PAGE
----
It sounds like a bold stroke: Solve upper Barnegat Bay's pollution problems by creating a new inlet between the bay and the sea.
The concept dates back to the 1960s, when the bay was polluted by effluent from obsolete municipal sewer plants and home septic systems. Now the idea is being kicked around again informally as anxiety increases over the bay's problems with suburban runoff pollution and mounting nitrogen levels in the water.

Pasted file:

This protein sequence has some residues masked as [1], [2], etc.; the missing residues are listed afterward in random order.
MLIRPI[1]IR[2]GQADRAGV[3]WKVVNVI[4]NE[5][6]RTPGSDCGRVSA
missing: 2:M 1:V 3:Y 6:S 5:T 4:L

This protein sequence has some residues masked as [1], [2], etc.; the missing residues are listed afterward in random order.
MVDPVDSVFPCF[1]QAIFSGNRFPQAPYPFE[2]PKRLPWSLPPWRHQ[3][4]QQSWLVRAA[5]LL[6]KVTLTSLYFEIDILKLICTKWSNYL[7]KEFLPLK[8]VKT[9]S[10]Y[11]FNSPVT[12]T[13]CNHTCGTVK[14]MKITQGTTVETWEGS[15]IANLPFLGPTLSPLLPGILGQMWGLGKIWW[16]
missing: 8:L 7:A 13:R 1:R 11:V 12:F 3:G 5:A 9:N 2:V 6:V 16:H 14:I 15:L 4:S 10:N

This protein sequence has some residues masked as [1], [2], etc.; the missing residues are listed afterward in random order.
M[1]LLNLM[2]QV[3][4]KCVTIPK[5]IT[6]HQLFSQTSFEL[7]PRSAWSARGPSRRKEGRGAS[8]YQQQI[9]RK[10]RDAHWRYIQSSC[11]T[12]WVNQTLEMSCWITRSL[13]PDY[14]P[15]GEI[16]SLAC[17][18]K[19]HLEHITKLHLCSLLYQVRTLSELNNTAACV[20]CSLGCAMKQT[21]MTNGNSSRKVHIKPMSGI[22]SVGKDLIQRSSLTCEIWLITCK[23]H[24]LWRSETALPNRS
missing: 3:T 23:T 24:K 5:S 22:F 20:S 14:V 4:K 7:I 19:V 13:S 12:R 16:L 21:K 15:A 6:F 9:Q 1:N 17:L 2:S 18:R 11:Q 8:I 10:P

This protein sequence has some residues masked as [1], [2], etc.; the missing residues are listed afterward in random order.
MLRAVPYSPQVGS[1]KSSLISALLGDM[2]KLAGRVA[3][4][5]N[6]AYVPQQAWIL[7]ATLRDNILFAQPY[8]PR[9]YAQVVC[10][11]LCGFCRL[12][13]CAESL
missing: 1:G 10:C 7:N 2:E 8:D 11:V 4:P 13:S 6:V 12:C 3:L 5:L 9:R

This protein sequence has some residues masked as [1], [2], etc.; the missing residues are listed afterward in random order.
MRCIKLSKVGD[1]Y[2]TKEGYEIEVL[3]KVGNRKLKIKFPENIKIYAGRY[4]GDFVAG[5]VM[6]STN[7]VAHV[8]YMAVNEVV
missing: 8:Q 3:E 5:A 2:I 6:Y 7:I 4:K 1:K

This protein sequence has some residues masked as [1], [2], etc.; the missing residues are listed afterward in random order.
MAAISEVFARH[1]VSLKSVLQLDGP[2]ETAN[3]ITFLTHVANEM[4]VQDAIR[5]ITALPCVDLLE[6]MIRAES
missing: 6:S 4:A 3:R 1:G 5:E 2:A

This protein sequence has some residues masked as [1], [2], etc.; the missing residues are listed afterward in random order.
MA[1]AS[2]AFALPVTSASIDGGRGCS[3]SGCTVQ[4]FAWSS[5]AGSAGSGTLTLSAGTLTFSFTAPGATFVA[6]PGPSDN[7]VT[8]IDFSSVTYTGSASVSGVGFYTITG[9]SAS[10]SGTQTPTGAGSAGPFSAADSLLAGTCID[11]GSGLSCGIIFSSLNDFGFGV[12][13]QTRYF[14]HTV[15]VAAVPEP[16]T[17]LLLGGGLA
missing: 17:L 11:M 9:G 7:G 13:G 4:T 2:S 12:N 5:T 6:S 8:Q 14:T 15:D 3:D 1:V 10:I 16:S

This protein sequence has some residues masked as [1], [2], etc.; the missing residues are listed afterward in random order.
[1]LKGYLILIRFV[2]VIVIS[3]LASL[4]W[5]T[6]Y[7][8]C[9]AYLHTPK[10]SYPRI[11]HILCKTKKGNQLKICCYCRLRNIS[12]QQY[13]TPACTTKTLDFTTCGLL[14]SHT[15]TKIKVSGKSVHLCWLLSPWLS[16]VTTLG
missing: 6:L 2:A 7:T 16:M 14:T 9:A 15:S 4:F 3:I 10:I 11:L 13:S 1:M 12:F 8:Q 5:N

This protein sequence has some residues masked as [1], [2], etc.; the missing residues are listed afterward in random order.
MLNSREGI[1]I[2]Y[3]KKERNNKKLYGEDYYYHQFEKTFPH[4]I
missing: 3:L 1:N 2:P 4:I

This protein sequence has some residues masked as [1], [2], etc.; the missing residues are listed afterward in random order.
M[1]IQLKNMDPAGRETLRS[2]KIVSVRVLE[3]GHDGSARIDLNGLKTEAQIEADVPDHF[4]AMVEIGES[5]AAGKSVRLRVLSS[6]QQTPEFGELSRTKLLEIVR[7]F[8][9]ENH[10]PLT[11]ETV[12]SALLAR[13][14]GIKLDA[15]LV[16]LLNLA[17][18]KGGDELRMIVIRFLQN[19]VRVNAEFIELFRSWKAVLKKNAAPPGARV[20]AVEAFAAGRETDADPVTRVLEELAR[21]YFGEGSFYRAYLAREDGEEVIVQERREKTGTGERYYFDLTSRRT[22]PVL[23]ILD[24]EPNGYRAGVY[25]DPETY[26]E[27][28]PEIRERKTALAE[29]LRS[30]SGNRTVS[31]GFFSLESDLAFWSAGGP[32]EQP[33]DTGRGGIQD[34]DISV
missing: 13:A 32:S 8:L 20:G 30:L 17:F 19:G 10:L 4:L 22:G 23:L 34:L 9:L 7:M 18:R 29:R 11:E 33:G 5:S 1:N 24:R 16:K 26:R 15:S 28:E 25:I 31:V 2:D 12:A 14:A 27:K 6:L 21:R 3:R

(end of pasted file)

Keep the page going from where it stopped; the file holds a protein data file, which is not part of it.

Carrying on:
"There has been some discussion of the possibility of putting in a second inlet," but it's just one among a list of big-ticket projects that might be used to stem pollution problems," said Karen Hershey, a spokeswoman at the Department of Environmental Protection. "DEP is looking at a number of options. Nothing is off the table. We've got to think outside the box here."
But some coastal scientists and environmental groups are skeptical. Cutting a second channel through the barrier beach north of Barnegat Inlet could trigger events with a range of unforeseen consequences, from higher tides and shoaling in the bay to new problems with beach erosion on the oceanside, they say.